The Coronavirus had a major effect on residential Landlord and Tenant matters especially possession claims. The government changed notice periods for Section 8 and Section 21 Notices and they did this at least 3 times over the Pandemic period. As you can imagine, this led to confusion amongst the industry.
For a notice to be valid, you had to make sure that the correct period of notice was given, for the time you were serving the notice.
On 1 October 2021, the notice periods returned back to pre-COVID periods.
In addition to the various timescales for notices under Section 8 and Section 21, the Protection from Eviction Act 1977 provides that any notice to quit given by a landlord must give at least 4 weeks notice.
I (Philip Nam) recently attended a possession claim, acting for a Landlord, in Dudley County Court. The claim was based on serious rent arrears (Ground 8, Schedule 2, Housing Act 1988). The Section 8 notice was served in November 2021 and gave the tenant 3 weeks notice. The correct notice is 2 weeks and so the Landlord and their Agent were entirely reasonable giving a longer a period. The claim for possession and judgment was successful but at the hearing, the Judge did query the time period for the notice. He specifically asked me to address him on the question as to why the notice was valid given what it says in the Protection from Eviction Act 1977 – that notices must be 4 weeks.
There is a difference between a notice under the Protection from Eviction Act 1977 and a notice given under Section 8 of the Housing Act 1988, which we will explain below:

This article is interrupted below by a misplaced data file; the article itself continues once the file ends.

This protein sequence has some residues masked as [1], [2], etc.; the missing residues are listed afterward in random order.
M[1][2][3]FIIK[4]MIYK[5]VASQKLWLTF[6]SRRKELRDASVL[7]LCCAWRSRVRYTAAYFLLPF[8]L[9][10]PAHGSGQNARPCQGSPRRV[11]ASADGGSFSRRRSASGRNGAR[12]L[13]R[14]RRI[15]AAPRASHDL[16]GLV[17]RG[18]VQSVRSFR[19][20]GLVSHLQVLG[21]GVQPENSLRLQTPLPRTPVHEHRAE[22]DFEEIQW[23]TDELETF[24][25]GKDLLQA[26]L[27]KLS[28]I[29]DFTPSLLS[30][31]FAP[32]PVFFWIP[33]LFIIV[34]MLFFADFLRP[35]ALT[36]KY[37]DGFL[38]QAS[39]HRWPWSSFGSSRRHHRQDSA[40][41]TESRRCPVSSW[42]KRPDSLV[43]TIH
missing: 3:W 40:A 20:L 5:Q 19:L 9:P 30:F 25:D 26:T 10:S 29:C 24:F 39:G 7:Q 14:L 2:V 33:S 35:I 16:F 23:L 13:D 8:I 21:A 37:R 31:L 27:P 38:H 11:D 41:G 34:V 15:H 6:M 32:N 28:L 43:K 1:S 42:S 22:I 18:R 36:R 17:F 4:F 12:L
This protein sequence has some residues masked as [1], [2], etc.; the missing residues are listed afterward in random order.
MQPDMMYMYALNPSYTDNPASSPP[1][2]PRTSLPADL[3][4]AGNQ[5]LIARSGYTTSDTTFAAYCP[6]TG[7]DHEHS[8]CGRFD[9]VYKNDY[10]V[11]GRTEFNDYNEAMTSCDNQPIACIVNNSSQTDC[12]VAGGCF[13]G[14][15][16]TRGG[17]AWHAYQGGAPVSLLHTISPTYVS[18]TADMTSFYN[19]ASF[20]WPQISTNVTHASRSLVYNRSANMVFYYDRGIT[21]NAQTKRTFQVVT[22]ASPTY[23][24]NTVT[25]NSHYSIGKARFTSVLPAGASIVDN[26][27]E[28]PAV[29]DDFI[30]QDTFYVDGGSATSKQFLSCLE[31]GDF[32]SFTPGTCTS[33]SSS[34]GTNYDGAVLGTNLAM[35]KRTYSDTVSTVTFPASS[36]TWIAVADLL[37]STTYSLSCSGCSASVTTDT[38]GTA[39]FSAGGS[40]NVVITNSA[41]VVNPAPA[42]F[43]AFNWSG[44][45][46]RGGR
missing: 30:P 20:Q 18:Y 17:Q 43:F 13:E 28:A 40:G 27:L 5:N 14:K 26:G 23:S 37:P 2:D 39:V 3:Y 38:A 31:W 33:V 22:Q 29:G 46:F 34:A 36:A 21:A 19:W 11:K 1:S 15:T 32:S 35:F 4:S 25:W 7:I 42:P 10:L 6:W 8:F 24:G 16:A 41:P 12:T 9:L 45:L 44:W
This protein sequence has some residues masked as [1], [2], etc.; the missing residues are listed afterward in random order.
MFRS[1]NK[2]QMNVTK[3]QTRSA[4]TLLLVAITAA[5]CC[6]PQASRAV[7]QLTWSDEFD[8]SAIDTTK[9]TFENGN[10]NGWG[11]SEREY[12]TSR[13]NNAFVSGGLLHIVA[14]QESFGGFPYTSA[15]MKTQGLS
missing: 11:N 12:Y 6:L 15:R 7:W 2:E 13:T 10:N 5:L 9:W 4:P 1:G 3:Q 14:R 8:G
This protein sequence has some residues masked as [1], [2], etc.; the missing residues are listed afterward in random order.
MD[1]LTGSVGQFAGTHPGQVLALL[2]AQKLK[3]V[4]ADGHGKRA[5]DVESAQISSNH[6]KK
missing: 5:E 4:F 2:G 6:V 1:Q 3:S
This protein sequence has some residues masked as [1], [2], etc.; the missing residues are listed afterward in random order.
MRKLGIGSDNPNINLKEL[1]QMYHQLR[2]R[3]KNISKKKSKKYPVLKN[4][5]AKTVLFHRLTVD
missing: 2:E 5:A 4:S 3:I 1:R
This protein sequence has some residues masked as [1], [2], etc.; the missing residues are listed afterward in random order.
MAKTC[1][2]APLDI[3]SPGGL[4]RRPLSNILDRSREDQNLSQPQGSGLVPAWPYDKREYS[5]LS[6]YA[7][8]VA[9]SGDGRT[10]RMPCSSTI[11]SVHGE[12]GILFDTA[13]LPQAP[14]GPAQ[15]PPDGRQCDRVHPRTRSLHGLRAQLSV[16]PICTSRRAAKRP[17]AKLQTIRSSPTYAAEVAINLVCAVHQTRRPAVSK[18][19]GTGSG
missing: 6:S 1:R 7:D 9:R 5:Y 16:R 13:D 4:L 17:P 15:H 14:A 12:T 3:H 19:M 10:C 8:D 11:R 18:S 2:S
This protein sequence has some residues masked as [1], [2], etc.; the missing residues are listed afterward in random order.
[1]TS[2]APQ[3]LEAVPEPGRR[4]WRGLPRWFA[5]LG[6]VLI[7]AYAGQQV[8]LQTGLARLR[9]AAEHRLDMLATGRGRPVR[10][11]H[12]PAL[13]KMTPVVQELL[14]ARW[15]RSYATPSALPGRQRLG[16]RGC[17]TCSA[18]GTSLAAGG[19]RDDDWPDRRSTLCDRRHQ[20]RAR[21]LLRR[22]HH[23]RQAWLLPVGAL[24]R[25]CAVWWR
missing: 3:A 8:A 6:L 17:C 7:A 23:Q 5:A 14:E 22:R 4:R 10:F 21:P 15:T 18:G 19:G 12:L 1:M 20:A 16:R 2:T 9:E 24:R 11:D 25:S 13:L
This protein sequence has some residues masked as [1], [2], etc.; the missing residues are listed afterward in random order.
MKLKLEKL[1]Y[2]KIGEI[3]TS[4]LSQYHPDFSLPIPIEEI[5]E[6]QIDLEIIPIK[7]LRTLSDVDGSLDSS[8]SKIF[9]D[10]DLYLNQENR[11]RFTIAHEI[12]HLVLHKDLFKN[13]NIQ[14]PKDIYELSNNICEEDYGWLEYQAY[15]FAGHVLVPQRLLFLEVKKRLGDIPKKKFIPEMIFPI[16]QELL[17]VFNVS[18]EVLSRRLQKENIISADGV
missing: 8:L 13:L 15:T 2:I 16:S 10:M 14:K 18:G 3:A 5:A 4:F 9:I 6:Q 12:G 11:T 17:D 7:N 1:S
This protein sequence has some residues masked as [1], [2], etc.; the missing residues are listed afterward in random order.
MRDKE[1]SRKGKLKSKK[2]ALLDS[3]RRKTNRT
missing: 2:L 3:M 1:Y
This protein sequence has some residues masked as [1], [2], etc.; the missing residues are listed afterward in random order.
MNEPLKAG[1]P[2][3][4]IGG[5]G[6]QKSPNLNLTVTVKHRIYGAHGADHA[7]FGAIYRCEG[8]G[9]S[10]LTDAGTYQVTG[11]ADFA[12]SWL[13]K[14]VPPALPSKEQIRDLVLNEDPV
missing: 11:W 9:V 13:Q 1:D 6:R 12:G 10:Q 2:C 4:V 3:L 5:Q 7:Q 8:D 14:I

- Firstly, a notice given under the 1977 Act is a notice to quit the premises (end the tenancy). A notice given under the 1988 Act is not a notice to quit, but a notice that the landlord may seek a Court Order for possession on any of the grounds found in Schedule 2 of the Housing Act 1988.
- Secondly, a notice given under Section 8 of the Housing Act 1988 sets out various timescales (under subsections 3A to 4B) depending on the grounds relied upon.
These submissions were made and the Judge agreed that the 1977 Act did not apply in this case.
It is important for a Landlord to ensure they receive legal advice and when it comes to a hearing, they instruct advocates who aware of the various laws surrounding notices. I can tell you this, if I had been asked this very same question back in 2015, when I started attending Court hearings as an advocate, I would probably not have known the answer….